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How to Plant a Winter Annual Flower Bed

We’re excited to partner with an expert garden designer to teach you about installing a winter flower bed that keeps on giving all the way to Spring and beyond!

Tiz Johnston, a landscape designer in Charlotte, North Carolina has agreed to share her tips and tricks. Her advice is useful for those of us in Western North Carolina (hardiness zones 6b, 7a, 7b, 8a) and beyond!

Establishing A Seasonal Annual Flower Bed

Do you have a garden bed for routinely rotating seasonal annuals? Having a designated space for rotating annuals guarantees continual color and helps scratch that gardening itch throughout the year!

Preparing for a New Planting

Out with the old! Weed and remove other annuals before adding winter annuals. Starting with a blank space allows you to visualize the space and properly prepare the soil.

Gently break up the soil to ensure plants get the oxygen they need. Use caution here! Be as minimally invasive as possible to prevent killing soil life.

One way is to use a garden claw/soil ripper to carefully twist the soil loose. Make sure not to invert the soil layers. Beds can also be gently aerated with a broadfork or garden fork. These tools and techniques allow you to inject oxygen into the bed and break up compaction while disturbing soil life as little as possible.

Now is the perfect time to add Greenhill Worm Farm worm castings. When amending garden soil we recommend applying 1-2” across the entire garden bed and raking the worm castings into the soil.

Choosing The Right Plants

When deciding on plants for a winter annual bed, consider the other plants in your landscape, choosing plants that complement existing perennials. That being said, choose colors so your winter design will POP!

I like to use a dramatic and energizing plant palette for winter designs. You can create this plant palette with plants like “bright lights” swiss chard, “ocean” matrix pansies, dianthus, and early blooming tulips like Golden Parade.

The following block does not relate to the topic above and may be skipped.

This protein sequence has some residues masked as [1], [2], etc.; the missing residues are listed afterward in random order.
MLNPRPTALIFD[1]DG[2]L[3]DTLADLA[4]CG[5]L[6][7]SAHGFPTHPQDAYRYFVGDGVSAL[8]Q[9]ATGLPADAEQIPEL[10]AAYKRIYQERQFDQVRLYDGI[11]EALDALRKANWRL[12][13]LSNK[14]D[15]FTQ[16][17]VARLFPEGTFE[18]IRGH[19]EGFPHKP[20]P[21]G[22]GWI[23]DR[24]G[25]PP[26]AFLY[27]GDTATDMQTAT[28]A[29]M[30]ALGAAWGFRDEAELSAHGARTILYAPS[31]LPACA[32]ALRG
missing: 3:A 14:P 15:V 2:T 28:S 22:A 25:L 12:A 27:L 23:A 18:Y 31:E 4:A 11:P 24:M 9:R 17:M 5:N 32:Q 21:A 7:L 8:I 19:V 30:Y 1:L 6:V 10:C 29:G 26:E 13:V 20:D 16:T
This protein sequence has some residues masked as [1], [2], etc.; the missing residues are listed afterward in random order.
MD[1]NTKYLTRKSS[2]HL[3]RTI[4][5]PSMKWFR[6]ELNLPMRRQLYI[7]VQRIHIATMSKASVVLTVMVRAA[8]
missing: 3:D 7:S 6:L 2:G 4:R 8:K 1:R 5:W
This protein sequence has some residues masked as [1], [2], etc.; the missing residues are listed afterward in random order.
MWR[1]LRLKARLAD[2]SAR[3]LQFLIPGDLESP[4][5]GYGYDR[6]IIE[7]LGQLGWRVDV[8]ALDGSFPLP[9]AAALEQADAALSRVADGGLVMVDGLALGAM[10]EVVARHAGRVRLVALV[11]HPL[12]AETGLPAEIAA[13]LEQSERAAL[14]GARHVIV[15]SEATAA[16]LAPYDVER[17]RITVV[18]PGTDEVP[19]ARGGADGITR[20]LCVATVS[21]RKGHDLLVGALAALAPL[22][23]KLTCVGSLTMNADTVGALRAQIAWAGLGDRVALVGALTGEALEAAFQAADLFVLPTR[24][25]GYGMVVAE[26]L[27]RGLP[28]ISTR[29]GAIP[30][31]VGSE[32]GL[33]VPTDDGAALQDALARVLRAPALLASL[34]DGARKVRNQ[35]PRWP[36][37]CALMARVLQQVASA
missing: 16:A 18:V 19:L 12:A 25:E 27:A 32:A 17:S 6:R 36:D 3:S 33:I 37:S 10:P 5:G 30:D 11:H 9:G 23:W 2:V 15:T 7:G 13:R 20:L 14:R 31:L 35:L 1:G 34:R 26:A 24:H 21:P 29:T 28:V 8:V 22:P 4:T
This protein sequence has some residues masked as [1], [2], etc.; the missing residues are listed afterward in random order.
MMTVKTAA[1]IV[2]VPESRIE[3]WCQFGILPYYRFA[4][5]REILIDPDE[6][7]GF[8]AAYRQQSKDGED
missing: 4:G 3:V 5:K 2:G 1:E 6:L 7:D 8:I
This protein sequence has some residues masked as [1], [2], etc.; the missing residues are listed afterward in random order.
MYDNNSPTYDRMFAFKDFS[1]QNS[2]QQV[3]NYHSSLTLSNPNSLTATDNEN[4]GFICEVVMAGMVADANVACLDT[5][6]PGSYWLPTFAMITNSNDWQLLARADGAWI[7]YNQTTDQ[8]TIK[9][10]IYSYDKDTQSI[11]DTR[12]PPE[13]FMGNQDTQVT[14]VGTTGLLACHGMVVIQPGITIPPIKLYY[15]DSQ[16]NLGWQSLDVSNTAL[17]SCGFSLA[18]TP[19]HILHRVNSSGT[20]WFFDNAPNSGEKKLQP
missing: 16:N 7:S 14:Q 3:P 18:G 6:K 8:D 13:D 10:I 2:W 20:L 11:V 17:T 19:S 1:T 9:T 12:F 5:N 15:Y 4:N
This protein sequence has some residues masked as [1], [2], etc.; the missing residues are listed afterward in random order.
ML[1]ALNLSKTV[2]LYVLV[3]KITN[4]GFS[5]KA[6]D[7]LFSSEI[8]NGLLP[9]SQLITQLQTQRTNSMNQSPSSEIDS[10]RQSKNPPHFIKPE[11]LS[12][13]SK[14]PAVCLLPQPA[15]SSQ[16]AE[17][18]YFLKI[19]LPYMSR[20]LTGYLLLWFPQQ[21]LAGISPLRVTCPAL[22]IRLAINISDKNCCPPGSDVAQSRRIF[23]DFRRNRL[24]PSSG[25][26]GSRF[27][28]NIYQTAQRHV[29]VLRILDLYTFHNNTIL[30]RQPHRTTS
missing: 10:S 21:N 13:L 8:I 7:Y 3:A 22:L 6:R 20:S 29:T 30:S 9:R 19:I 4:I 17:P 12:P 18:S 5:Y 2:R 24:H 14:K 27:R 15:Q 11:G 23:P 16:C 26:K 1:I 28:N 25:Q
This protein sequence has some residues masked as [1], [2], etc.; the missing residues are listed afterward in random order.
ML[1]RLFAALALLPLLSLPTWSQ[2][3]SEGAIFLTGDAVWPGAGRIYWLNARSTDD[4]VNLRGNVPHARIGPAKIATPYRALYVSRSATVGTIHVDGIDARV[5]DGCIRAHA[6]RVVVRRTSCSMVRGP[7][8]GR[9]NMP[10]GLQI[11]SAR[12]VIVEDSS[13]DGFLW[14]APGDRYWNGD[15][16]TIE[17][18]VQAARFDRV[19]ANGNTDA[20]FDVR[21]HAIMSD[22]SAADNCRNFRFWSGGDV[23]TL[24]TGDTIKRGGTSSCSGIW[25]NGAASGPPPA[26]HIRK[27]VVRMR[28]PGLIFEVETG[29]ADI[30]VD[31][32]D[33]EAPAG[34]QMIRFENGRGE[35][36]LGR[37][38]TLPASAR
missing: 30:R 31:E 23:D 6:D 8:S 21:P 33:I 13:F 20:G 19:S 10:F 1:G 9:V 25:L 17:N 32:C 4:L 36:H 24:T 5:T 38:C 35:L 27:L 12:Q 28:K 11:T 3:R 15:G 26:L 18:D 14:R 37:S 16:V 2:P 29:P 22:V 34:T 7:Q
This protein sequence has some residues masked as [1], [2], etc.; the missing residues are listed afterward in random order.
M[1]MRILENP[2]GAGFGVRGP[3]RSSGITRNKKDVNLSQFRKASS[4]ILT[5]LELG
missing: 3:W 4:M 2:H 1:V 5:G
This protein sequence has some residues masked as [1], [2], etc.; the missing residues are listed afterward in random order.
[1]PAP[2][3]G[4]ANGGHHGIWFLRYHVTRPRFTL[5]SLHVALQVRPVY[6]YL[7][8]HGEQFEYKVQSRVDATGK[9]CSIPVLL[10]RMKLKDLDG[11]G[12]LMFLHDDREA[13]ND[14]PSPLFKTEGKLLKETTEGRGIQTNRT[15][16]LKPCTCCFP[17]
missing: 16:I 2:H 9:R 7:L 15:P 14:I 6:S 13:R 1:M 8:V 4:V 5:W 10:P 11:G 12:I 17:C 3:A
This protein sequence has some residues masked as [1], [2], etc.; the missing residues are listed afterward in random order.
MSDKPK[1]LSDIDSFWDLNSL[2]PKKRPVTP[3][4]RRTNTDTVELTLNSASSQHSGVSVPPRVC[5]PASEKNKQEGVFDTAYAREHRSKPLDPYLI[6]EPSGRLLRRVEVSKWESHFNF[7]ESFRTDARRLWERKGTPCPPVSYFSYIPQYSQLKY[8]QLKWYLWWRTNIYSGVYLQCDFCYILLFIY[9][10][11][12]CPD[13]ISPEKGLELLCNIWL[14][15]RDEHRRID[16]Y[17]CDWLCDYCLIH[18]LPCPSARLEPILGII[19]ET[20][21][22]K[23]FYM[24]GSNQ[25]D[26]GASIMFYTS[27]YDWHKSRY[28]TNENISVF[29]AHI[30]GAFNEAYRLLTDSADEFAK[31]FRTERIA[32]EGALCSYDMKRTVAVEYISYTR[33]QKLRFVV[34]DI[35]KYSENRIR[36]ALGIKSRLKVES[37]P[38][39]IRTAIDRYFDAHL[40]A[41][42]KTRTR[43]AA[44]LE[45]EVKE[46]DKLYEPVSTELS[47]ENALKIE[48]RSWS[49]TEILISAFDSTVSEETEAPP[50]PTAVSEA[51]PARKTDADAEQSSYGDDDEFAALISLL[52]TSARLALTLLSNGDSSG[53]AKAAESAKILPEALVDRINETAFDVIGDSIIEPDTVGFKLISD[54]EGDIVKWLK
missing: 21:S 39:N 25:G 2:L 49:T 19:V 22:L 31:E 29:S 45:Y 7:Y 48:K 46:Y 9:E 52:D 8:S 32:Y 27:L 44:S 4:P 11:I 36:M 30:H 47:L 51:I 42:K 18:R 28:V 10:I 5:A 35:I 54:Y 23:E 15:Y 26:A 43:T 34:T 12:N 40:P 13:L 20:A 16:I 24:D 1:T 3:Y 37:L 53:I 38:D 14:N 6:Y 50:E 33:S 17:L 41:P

Time to Plant

I chose “Bright Lights” Swiss Chard, “Ocean” Matrix Pansy, Dianthus, and Golden Parade Tulips for my Winter Annual Bed this year.

For a 5x5 (25 square foot) bed

  • 3 “Bright Lights” Swiss Chard 1 gallon container

  • 3-4 (1501) flats (15 pots per flat) of “Ocean” Matrix Pansy planted 6-8” on center

  • 1 (1501) flat (15 pots per flat) of dianthus planted 6-8” on center

  • 50 bulbs of Golden Parade Tulips

  • 4-5 lbs of worm castings

  • .25 cubic yards of mulch

Once you get back from your local nursery with your goodies the fun begins! I like to use growers that grow in larger pots. I think they establish better because they have a more developed root system. Find your bulb planter or spade and get to digging.

Mulch around your plants, water in and enjoy!

Tiz Johnston is the owner of Garden Design By Tiz. Tiz has an Associates of Art from Brevard College and a Bachelor's degree in Horticulture with a concentration in Landscape Design from North Carolina State University. She creates creative residential and commercial landscape designs in the Charlotte, North Carolina area. You can contact Tiz by emailing or calling her at (704) 718-4785.

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